• We judge arguments on what other experts think of them.
  • Mathematics is all about the  and most people are either scared to tears by mathematics, bored to tears by mathematics, or think mathematics irrelevant, or all three.
  • People think that if I argue that their reasoning  is wrong, I’m saying their conclusion B is wrong.
  • (Symbolically it’s obvious that A↛B = A⊬B = ¬(A→B) isn’t the same as ¬B. But people regularly interpret “That does not follow” as “That’s wrong”.)

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Whatever it is people do in arriving at their beliefs, it’s not propositional calculus; it’s not Bayesian probability; it’s not “believe whatever mama says”. But it is a little like all of those.

 ⤳⃝

I was riding on a train in Italy. Watching lemon trees out the window. Fantasising of tasting a lemon-based liqueur.

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Lemon trees. Amalfi Coast, Campania, Italy (color)

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My travel partner and I shared a vestibule with an American monk-cum-priest who introduced himself as Father John. Father John was making a pilgrimage from the Carolinas to Vatican City. I don’t know if he always evangelised but, although my partner and I tried to steer the conversation away from religion, Father John wanted to talk about his Catholic faith—specifically in a way that might score some converts.

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I don’t know whether the part of me that makes me debate with strangers online was acting out in its pre-internet form, or whether Fr J’s insistence on having a conversation we clearly did not want to have put me in a pugilistic mood.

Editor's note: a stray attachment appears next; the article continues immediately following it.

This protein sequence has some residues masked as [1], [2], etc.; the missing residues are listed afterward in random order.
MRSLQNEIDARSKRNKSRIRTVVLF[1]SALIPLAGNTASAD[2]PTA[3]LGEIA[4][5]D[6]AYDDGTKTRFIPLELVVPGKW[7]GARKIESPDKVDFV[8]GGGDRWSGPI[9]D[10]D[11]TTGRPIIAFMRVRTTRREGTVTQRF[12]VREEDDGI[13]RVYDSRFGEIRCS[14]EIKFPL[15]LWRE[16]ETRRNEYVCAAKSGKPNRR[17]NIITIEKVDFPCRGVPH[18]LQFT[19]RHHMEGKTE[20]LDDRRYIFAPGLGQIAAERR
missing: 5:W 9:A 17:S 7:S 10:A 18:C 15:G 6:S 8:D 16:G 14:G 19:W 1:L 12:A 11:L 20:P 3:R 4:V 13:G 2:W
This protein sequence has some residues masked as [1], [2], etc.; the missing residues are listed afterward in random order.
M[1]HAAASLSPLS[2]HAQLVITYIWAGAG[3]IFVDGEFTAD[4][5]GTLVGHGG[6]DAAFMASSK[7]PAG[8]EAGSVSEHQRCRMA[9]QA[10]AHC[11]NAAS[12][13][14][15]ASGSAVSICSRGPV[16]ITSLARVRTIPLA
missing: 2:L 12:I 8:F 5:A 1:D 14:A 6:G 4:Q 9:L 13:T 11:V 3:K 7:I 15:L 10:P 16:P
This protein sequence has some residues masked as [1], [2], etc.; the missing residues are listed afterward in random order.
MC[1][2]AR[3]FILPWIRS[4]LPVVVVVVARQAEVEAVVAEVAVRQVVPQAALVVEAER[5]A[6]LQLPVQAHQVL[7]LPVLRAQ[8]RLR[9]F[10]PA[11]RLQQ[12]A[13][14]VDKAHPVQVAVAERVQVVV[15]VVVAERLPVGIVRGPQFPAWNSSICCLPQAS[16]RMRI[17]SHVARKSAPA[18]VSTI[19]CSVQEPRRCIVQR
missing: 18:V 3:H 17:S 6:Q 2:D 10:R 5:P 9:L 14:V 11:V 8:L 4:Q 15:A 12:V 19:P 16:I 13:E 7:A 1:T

File:Jules-Alexis Muenier - La Leçon de catéchisme.jpg

For whatever reason, I started querying him on some of the more outlandish assertions of Catholic doctrine. One thing I challenged him on in particular was transubstantiation.

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Try though the alchemists might they could never transmute lead to gold—but every Sunday around the world, holy men of Christianity transmute sacramental bread and wine into literally the body and blood of Christ.

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The biochemistry involved in going from wheat flour to bone marrow or from pectin to haemoglobin is not discussed in catechism, but the transition is obviously impossible by natural processes. Nonetheless, “the real presence of Christ in the Eucharist is a mystery—something so packed with meaning that we can never fully understand it.”

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I really don’t have a bone to pick with “transubstantiationalists”. I find the deeper reasons he and I think as we do more interesting than what we profess. I don’t go out of my way to attack people or hurt anyone’s feelings—but I do consider it rude to evangelise someone without consent.